Neuroscientist Sarah-Jayne Blakemore, one of the world’s leading experts on the adolescent brain, shows us that during adolescence, shame has a particularly powerful impact on the brain. Adolescents feel, even anticipate, embarrassment in more profound ways than adults. One sure fire way of making sure that you are neither heard nor respected by a child, is to embarrass them. That’s not a matter of choice. Shame will close down all other options for children other than the quest for survival. It puts them into full on fight or flight meltdown. And in that state of mind, you get nowhere. It may look like a child has complied. They blush beetroot and retreat. They sit quietly and go home. But the shame is sitting so presently in their minds, that they heard nothing, learned nothing and are harbouring now a deep seated sense of shame that may turn outwardly into anger, or inwardly into resentment. Or worse, it may morph into significant self loathing. None of these outcomes are good.
Adolescents are not like us. They will, one day – once all the pruning and shaping and hormonal pummelling is over – become like us. But right now, they are in the eye of a storm and a little empathy goes a very long way. Shaming goes a very long way in the opposite direction. Those of us who have spent many years in classrooms, usually learn that the quiet word, one to one, works way more effectively that shouting at them in public. The eye contact, little raised eyebrow, tap on the shoulder – the techniques that signal you’re watching and aware, but still allow them a route out of public denouncement, are often enough. And sometimes they’re not. Sometimes, the situation gets out of control. That’s when you model what it is to be an adult. Unflappable, firm, fair, kind and consistent. Paul Dix’s book on behaviour “When the Adults Change, Everything Changes” is excellent on this point. We are the adults. We have authority with equal responsibility. Shaming should not be part of a responsible adult’s repertoire. It’s a failure to default to it.
Shaming is sometimes seized upon by adults as an aversion technique – that is a technique designed to inflict a sense of consequence onto another person in response to their negative behaviour. It’s part of the crime and punishment toolkit – trials are usually public and criminals can be named, and shamed. This is considered a legitimate part of our legal process (whether you agree with it or not). But in adolescents, particularly powerful emotions are released linked to shame that can have extremely damaging effects on their mental health, leading in some cases to psychopathy. Part of this is down to the fact that children feel emotions more strongly than adults, largely because they lack the sense of proportion that comes with experience. Remember that first love? But it is also biological. Adolescents use their medial prefrontal cortex even when considering situations that might cause them embarrassment; adults do not do this. So even imagining embarrassment is deeply felt by adolescents which is why they’ll do anything to protect themselves from it – heading it off at the pass. The anticipation of shame is deeply experienced by adolescents in a way that it is not by adults.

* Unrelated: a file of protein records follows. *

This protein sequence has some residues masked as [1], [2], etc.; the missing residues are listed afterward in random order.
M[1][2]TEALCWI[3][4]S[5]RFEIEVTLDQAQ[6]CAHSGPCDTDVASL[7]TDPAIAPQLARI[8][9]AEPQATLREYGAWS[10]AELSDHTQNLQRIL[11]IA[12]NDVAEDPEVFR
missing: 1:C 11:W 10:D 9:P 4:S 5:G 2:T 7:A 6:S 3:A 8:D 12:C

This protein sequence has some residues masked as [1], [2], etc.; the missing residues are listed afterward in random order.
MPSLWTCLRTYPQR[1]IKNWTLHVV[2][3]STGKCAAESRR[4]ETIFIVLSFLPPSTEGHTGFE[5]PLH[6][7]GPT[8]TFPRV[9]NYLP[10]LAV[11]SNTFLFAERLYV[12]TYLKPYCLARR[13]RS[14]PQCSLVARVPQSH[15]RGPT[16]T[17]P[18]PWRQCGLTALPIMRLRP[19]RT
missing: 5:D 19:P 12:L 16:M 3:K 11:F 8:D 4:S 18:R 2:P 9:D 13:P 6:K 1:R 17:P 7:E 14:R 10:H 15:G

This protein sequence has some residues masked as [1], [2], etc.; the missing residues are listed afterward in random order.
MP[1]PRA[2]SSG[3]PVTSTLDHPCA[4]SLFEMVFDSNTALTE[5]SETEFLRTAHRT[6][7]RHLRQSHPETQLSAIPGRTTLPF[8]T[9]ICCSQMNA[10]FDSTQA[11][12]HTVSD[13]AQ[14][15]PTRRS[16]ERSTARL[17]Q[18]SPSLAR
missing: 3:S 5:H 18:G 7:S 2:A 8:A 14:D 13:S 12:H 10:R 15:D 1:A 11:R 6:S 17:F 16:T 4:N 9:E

Moreover, Dr Brene Brown at the University of Houston places shame on the opposite end of a continuum to empathy. What shame does, she claims, is interrupt our construction of positive relationships to others – a crucial aspect of which is empathy. That disruption is damaging not only to ourselves but to our relationships with others and our future interactions. Shame, she points out, is not the same as guilt. Guilt happens in response to an action or inaction. It is linked to an event, not a person. It can lead to shame, but handled well, it can be turned to positive, restorative outcomes. Shame is toxic. It is the difference between “sorry I did” and “sorry I am.” Moreover she points to research that shows that shame is directly correlated to depression, self harm, suicide and addictive behaviours. Guilt, on the other hand, is not. Guilt allows us to put our hands up and apologise. I don’t know what came over me, I’m so sorry. Guilt is about restoration, recognition and responsibility. Shame is an albatross around our necks. So hanging a sign around the neck of a child is as concrete an example of intentional shame as you will find. Shame is crippling because it is linked profoundly to our sense of who we are.